The representation of women in parliament in Japan is perhaps the most significant barrier still standing in the way of gender equality in Japan. While recent incidents—such as former prime minister Mori’s resignation as the Tokyo Olympic and Paralympic committee president after making sexist remarks and movements against sexual harassment in the entertainment industry—suggest that the tide of gender discrimination may be turning, change is especially slow in the political arena.
The World Economic Forum’s Global Gender Gap Report 2022 ranks Japan relatively high in ‘educational attainment’ (1st of 146 countries with a full score of 1; the score ranges from 0 to 1) and ‘health and survival’ (63rd with 0.973) but relatively low in ‘economic participation and opportunity’ (121st with 0.564) and ‘political empowerment’ (139th with 0.061).
Although the first national election after women were granted voting rights in 1946 was promising, gains made were quickly reversed: After women gained 8.4 percent of lower house seats, this dropped to 3.2 percent the following year due to a change in the electoral system. Currently, women represent just 9.9 percent in the lower house and 22.9 percent in the upper house (14.4 percent when both houses are combined; more women are elected to the upper house due to the electoral system and higher status of the lower house). Last year, political scientist Donna Weeks discussed the gap between women’s limited political leadership and women’s active grassroots activities in Japan. Meanwhile, neighbouring South Korea and Taiwan have increased women’s representation in the parliament to 19 percent and 42 percent respectively using legislated quotas.
The only major legislative body in Japan where women represent more than 30 percent is the Tokyo Metropolitan Assembly (TMA), which represents the largest metropolis in the world with a population of approximately 14 million. In 2021, the citizens of Tokyo elected 41 female members for the 127-member assembly, making women 32.3 percent of representatives.
We have been investigating issues raised by female members at the TMA to see if female representatives of different political parties pursue different types of women’s issues. We analysed statements made at plenary and committee meetings by female politicians from three political parties that had relatively high numbers of women at the TMA between 2017 and 2021. The 2017 TMA election resulted in 36 female members being elected to the assembly (28.3 percent of the total).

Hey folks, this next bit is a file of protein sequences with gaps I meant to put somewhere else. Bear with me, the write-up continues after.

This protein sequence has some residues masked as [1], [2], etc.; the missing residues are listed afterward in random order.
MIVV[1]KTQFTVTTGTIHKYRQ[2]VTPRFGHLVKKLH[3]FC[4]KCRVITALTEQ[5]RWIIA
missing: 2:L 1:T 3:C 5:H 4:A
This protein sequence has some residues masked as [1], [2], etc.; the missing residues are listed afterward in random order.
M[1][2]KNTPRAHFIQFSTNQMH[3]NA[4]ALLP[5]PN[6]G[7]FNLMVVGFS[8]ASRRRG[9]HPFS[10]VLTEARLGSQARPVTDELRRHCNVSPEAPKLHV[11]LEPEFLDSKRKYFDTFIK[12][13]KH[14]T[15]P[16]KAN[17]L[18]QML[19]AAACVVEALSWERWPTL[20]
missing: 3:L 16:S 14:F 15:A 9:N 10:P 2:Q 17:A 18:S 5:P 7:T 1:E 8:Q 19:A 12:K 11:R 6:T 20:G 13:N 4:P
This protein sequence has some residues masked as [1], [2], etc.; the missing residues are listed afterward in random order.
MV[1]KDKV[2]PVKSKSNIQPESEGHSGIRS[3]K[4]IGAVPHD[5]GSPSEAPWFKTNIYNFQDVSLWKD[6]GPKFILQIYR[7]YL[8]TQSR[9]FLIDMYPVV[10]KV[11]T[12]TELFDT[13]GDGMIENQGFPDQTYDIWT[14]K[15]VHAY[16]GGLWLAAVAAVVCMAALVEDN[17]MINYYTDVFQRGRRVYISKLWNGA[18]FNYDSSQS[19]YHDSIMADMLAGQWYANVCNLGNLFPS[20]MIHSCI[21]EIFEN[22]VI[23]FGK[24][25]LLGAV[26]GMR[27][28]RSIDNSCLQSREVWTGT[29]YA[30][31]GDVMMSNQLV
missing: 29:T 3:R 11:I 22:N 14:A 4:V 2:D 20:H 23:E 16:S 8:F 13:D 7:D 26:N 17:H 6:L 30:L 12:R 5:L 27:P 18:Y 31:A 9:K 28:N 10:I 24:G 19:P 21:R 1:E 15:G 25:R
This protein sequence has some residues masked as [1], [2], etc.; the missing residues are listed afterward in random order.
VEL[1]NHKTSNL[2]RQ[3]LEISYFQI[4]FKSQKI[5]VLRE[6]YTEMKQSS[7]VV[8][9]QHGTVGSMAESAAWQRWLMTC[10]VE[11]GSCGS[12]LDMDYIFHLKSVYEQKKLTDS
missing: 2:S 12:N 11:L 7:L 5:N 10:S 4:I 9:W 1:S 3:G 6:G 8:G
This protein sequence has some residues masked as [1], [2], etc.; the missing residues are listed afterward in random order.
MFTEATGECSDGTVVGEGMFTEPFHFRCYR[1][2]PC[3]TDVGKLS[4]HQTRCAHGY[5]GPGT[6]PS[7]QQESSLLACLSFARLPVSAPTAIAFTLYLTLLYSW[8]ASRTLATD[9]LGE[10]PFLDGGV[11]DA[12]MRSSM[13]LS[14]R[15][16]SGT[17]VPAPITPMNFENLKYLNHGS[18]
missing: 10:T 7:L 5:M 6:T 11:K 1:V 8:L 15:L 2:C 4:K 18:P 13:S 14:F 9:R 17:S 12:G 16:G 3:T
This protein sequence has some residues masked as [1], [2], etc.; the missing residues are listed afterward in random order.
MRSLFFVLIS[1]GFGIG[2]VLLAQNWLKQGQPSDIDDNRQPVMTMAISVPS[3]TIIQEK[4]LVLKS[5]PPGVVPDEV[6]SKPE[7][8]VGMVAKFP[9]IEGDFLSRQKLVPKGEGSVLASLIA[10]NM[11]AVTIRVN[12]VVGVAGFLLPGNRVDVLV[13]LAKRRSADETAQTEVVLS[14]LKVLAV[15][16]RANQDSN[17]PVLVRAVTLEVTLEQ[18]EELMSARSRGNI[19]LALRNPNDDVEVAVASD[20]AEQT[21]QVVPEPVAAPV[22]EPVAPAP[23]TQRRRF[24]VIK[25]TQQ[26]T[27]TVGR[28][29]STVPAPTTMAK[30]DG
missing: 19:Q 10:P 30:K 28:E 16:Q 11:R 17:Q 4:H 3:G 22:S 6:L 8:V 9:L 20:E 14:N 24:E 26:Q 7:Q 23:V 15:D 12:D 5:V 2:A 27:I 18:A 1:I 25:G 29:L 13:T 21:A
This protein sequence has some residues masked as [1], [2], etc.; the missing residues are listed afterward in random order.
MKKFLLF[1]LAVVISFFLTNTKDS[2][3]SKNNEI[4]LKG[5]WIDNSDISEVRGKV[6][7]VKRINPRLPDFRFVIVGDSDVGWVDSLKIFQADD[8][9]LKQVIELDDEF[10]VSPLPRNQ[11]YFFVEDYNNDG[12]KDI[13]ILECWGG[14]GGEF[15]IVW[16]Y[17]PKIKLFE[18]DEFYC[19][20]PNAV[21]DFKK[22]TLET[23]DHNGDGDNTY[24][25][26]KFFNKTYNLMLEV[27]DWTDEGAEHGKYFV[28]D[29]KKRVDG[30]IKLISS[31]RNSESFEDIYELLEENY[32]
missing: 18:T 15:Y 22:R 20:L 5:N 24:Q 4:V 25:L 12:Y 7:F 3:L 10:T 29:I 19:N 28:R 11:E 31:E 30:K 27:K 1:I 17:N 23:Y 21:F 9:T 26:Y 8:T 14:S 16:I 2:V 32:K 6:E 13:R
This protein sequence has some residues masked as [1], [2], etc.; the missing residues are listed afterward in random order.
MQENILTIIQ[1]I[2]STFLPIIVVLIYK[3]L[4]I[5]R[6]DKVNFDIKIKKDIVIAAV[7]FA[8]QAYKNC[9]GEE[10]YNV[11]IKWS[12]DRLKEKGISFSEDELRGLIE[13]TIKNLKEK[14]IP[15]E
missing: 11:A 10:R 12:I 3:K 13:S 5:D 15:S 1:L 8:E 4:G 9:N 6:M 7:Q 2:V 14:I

Our analysis of the statements found that most were concerned with women’s work-related issues such as work hours and carer’s leave, but that women from different political parties focussed on issues ranging from pregnancy, health, and violence against women. Whereas women of the Tokyoites First Party (Tomin Fāsuto no Kai), who secured 18 TMA seats after the 2017 election, had a tendency to support career-oriented women through their pregnancy and child-rearing, women of the Japanese Communist Party, who gained 13 seats at the 2017 election, tended to support vulnerable women by addressing issues of violence against women. These two different groups of women (career-oriented women and women in vulnerable circumstances) often coincide with higher and lower socio-economic status respectively.
This article introduces and explains some of women’s work-related issues discussed at the TMA and governments’ responses (both national and local) with a belief that many of such issues are shared by many women across the world.
Gender gap at work
Regardless of political party affiliation, many TMA female assembly members raised gender inequality issues related to work and called for measures to address them. For example:
[The international organisation] defines all acts that are not directly discriminatory in form but actually create gender disparities as indirect discrimination and prohibit such acts as illegal. However, … if we look at the way women are hired, there is discrimination based on differences in employment management categories such as career track and clerical track. … The gender ratio of career-track positions is 22 percent for women and 78 percent for men. For clerical-track positions, 82 percent are women and 18 percent are men.